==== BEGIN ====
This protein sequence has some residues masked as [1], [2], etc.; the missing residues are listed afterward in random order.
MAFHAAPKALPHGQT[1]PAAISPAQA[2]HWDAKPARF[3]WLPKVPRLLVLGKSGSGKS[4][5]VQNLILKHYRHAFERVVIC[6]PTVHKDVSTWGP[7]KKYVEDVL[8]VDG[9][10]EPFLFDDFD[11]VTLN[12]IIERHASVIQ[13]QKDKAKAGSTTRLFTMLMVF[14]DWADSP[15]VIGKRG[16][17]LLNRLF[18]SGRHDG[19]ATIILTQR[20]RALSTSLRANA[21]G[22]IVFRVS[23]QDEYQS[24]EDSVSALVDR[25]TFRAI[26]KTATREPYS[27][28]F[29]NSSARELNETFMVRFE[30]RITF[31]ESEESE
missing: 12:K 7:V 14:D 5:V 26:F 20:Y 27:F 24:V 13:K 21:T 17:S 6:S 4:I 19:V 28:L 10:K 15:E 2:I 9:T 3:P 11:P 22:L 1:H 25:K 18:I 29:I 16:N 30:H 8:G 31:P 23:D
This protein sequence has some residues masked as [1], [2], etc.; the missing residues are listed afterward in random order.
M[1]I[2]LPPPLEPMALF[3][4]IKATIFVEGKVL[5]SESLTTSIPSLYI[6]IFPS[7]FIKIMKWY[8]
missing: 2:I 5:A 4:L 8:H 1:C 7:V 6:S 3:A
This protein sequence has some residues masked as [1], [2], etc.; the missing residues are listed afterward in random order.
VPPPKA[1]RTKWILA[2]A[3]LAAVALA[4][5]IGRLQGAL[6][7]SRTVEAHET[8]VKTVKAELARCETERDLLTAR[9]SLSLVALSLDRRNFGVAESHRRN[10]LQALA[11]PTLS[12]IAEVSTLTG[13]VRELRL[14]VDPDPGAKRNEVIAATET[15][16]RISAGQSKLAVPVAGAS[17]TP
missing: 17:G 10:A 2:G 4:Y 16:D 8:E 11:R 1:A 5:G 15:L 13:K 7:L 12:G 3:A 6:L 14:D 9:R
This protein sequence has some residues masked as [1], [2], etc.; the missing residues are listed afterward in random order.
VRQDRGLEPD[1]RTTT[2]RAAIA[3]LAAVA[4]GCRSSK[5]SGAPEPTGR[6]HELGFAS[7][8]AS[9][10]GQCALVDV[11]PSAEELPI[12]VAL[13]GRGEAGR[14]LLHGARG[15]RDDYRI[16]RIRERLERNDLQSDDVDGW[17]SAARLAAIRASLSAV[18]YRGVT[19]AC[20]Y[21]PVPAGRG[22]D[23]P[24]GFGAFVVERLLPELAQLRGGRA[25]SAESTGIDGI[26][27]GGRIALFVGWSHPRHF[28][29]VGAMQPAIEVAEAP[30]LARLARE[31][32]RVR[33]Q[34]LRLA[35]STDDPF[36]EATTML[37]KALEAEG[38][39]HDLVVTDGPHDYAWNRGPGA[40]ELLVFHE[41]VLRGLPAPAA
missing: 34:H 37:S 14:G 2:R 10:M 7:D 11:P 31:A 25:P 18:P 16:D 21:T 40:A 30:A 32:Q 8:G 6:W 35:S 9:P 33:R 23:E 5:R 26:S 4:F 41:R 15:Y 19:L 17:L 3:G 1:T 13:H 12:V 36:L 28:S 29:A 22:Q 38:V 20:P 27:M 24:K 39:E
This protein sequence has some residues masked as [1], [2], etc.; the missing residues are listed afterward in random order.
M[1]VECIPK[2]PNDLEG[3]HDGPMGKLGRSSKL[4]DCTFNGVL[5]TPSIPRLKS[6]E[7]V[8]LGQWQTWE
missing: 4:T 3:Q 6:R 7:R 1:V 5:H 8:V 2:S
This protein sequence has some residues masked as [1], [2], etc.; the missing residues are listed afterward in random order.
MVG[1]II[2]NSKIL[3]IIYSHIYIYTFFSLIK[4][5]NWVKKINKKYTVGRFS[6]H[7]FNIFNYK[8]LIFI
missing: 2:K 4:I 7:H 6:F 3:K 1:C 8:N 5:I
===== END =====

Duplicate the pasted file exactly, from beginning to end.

This protein sequence has some residues masked as [1], [2], etc.; the missing residues are listed afterward in random order.
MAFHAAPKALPHGQT[1]PAAISPAQA[2]HWDAKPARF[3]WLPKVPRLLVLGKSGSGKS[4][5]VQNLILKHYRHAFERVVIC[6]PTVHKDVSTWGP[7]KKYVEDVL[8]VDG[9][10]EPFLFDDFD[11]VTLN[12]IIERHASVIQ[13]QKDKAKAGSTTRLFTMLMVF[14]DWADSP[15]VIGKRG[16][17]LLNRLF[18]SGRHDG[19]ATIILTQR[20]RALSTSLRANA[21]G[22]IVFRVS[23]QDEYQS[24]EDSVSALVDR[25]TFRAI[26]KTATREPYS[27][28]F[29]NSSARELNETFMVRFE[30]RITF[31]ESEESE
missing: 12:K 7:V 14:D 5:V 26:F 20:Y 27:F 24:V 13:K 21:T 17:S 6:S 4:I 19:V 28:L 10:K 15:E 2:I 9:T 3:P 11:P 22:L 1:H 25:K 18:I 29:I 16:N 30:H 8:G 31:P 23:D
This protein sequence has some residues masked as [1], [2], etc.; the missing residues are listed afterward in random order.
M[1]I[2]LPPPLEPMALF[3][4]IKATIFVEGKVL[5]SESLTTSIPSLYI[6]IFPS[7]FIKIMKWY[8]
missing: 2:I 5:A 4:L 8:H 1:C 7:V 6:S 3:A
This protein sequence has some residues masked as [1], [2], etc.; the missing residues are listed afterward in random order.
VPPPKA[1]RTKWILA[2]A[3]LAAVALA[4][5]IGRLQGAL[6][7]SRTVEAHET[8]VKTVKAELARCETERDLLTAR[9]SLSLVALSLDRRNFGVAESHRRN[10]LQALA[11]PTLS[12]IAEVSTLTG[13]VRELRL[14]VDPDPGAKRNEVIAATET[15][16]RISAGQSKLAVPVAGAS[17]TP
missing: 17:G 10:A 2:G 4:Y 16:D 8:E 11:R 1:A 5:G 15:L 13:K 7:L 12:G 3:A 6:L 14:D 9:R
This protein sequence has some residues masked as [1], [2], etc.; the missing residues are listed afterward in random order.
VRQDRGLEPD[1]RTTT[2]RAAIA[3]LAAVA[4]GCRSSK[5]SGAPEPTGR[6]HELGFAS[7][8]AS[9][10]GQCALVDV[11]PSAEELPI[12]VAL[13]GRGEAGR[14]LLHGARG[15]RDDYRI[16]RIRERLERNDLQSDDVDGW[17]SAARLAAIRASLSAV[18]YRGVT[19]AC[20]Y[21]PVPAGRG[22]D[23]P[24]GFGAFVVERLLPELAQLRGGRA[25]SAESTGIDGI[26][27]GGRIALFVGWSHPRHF[28][29]VGAMQPAIEVAEAP[30]LARLARE[31][32]RVR[33]Q[34]LRLA[35]STDDPF[36]EATTML[37]KALEAEG[38][39]HDLVVTDGPHDYAWNRGPGA[40]ELLVFHE[41]VLRGLPAPAA
missing: 34:H 37:S 14:G 2:R 10:M 7:D 11:P 31:A 25:P 18:P 16:D 21:T 40:A 30:A 32:Q 8:G 6:W 35:S 9:P 33:R 23:E 5:R 26:S 4:F 41:R 15:Y 19:L 17:L 3:G 1:T 13:H 12:V 36:L 28:S 29:A 22:Q 38:V 20:P 27:M 24:K 39:E
This protein sequence has some residues masked as [1], [2], etc.; the missing residues are listed afterward in random order.
M[1]VECIPK[2]PNDLEG[3]HDGPMGKLGRSSKL[4]DCTFNGVL[5]TPSIPRLKS[6]E[7]V[8]LGQWQTWE
missing: 4:T 3:Q 6:R 7:R 1:V 5:H 8:V 2:S
This protein sequence has some residues masked as [1], [2], etc.; the missing residues are listed afterward in random order.
MVG[1]II[2]NSKIL[3]IIYSHIYIYTFFSLIK[4][5]NWVKKINKKYTVGRFS[6]H[7]FNIFNYK[8]LIFI
missing: 2:K 4:I 7:H 6:F 3:K 1:C 8:N 5:I